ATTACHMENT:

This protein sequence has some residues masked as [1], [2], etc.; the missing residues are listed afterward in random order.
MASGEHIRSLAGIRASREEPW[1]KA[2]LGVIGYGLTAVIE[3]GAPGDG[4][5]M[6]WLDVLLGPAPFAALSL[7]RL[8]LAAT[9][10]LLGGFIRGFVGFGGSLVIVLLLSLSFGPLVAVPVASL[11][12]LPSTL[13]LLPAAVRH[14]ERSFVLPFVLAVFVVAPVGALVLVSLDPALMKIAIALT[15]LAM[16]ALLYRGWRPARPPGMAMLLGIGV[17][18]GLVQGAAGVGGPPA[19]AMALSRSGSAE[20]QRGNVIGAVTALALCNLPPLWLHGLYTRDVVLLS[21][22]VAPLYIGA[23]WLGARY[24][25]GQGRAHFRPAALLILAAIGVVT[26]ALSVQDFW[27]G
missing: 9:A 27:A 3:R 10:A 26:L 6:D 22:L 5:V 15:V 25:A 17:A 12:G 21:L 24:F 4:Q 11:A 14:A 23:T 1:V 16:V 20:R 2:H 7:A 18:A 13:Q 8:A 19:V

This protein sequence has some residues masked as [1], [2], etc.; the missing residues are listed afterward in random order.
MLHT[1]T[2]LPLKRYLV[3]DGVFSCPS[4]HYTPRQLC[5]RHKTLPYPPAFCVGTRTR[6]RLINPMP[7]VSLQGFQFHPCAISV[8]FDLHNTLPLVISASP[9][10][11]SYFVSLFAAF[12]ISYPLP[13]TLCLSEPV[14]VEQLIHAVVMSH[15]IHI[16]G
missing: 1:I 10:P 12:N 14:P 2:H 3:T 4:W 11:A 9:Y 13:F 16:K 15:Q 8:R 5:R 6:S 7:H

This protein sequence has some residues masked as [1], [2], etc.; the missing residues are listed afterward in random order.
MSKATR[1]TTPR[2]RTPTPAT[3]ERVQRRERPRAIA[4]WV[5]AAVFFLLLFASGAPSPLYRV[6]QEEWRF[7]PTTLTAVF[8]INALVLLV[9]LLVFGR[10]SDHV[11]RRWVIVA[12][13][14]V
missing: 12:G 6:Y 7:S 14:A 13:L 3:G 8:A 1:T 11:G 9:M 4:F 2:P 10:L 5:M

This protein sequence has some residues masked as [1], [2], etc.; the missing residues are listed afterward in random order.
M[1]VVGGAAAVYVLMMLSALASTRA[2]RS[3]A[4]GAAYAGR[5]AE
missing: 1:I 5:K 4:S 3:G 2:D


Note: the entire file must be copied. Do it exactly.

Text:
This protein sequence has some residues masked as [1], [2], etc.; the missing residues are listed afterward in random order.
MASGEHIRSLAGIRASREEPW[1]KA[2]LGVIGYGLTAVIE[3]GAPGDG[4][5]M[6]WLDVLLGPAPFAALSL[7]RL[8]LAAT[9][10]LLGGFIRGFVGFGGSLVIVLLLSLSFGPLVAVPVASL[11][12]LPSTL[13]LLPAAVRH[14]ERSFVLPFVLAVFVVAPVGALVLVSLDPALMKIAIALT[15]LAM[16]ALLYRGWRPARPPGMAMLLGIGV[17][18]GLVQGAAGVGGPPA[19]AMALSRSGSAE[20]QRGNVIGAVTALALCNLPPLWLHGLYTRDVVLLS[21][22]VAPLYIGA[23]WLGARY[24][25]GQGRAHFRPAALLILAAIGVVT[26]ALSVQDFW[27]G
missing: 9:A 27:A 3:R 10:A 26:L 6:D 22:L 5:V 15:V 25:A 17:A 12:G 21:L 24:F 4:Q 11:A 14:A 23:T 1:V 16:V 20:R 2:H 7:A 18:A 13:Q 8:A 19:V

This protein sequence has some residues masked as [1], [2], etc.; the missing residues are listed afterward in random order.
MLHT[1]T[2]LPLKRYLV[3]DGVFSCPS[4]HYTPRQLC[5]RHKTLPYPPAFCVGTRTR[6]RLINPMP[7]VSLQGFQFHPCAISV[8]FDLHNTLPLVISASP[9][10][11]SYFVSLFAAF[12]ISYPLP[13]TLCLSEPV[14]VEQLIHAVVMSH[15]IHI[16]G
missing: 1:I 10:P 12:N 14:P 2:H 3:T 4:W 11:A 9:Y 13:F 16:K 15:Q 8:R 5:R 6:S 7:H

This protein sequence has some residues masked as [1], [2], etc.; the missing residues are listed afterward in random order.
MSKATR[1]TTPR[2]RTPTPAT[3]ERVQRRERPRAIA[4]WV[5]AAVFFLLLFASGAPSPLYRV[6]QEEWRF[7]PTTLTAVF[8]INALVLLV[9]LLVFGR[10]SDHV[11]RRWVIVA[12][13][14]V
missing: 12:G 6:Y 7:S 14:A 13:L 3:G 8:A 1:T 11:G 9:M 4:F 2:P 10:L 5:M

This protein sequence has some residues masked as [1], [2], etc.; the missing residues are listed afterward in random order.
M[1]VVGGAAAVYVLMMLSALASTRA[2]RS[3]A[4]GAAYAGR[5]AE
missing: 1:I 5:K 4:S 3:G 2:D